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From the Center for Economic and Policy Research (*http://bit.ly/KUHTac)*:*
*Fed Survey Shows Middle Class Took a Big Hit*
Dean Baker CNN, June 13, 2012
The Federal Reserve Board’s newly released triennial Survey of Consumer Finance (SCF) confirmed what most of us already knew: The middle class has taken a really big hit. It showed that between the 2007 survey and the 2010 survey, the typical family had lost 38.8 percent of their wealth. In fact, the wealth of the typical family was down 27.1 percent from where it had been a decade ago in 2001. This is in spite of the fact that the economy was more than 15 percent larger than in 2010 than it had been 2001.
It wasn’t just wealth that had dropped; the survey showed that income had fallen as well. Median family income in 2010 was down by 7.7 percent from its 2007 level and 6.3 percent from its level a decade ago.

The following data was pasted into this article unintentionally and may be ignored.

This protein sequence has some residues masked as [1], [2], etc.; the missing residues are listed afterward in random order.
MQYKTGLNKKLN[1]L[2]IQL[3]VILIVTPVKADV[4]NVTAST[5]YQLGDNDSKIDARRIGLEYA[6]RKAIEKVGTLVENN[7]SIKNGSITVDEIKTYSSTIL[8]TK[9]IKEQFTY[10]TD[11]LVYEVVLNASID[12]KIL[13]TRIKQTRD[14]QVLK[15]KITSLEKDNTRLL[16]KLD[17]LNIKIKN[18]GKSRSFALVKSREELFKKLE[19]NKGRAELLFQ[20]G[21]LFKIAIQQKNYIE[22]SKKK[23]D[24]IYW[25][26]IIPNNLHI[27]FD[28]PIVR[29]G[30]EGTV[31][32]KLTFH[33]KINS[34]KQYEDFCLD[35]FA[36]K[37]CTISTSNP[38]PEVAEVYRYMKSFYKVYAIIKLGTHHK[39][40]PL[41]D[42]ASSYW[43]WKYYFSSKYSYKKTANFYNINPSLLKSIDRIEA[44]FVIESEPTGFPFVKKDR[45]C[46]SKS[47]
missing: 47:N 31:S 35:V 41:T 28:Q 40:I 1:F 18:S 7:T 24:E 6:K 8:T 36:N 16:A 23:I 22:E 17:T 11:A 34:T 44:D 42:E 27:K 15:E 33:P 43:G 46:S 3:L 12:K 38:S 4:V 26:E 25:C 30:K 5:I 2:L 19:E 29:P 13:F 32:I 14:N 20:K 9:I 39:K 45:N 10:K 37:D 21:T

There is not much surprising about these numbers. The SCF is picking up the impact of the collapse of the housing bubble. For the vast majority of middle-class families, their home is by far their largest financial asset. For decades they were encouraged to believe that it was a safest way to save for the retirement or other purposes.
This clearly was not true when house prices became inflated by a bubble. In the years when the bubble reached levels that were clearly unsustainable, from 2002-2007, housing was just about the worst possible place to keep wealth.
Unfortunately, tens of millions of Americans listened to experts like then Federal Reserve Board Chairman Alan Greenspan, who assured the country that there was no housing bubble. According to press accounts, Mr. Greenspan has a very nice pension and a job that pays more than $1 million a year. For the rest of this article, see http://bit.ly/KUHTac
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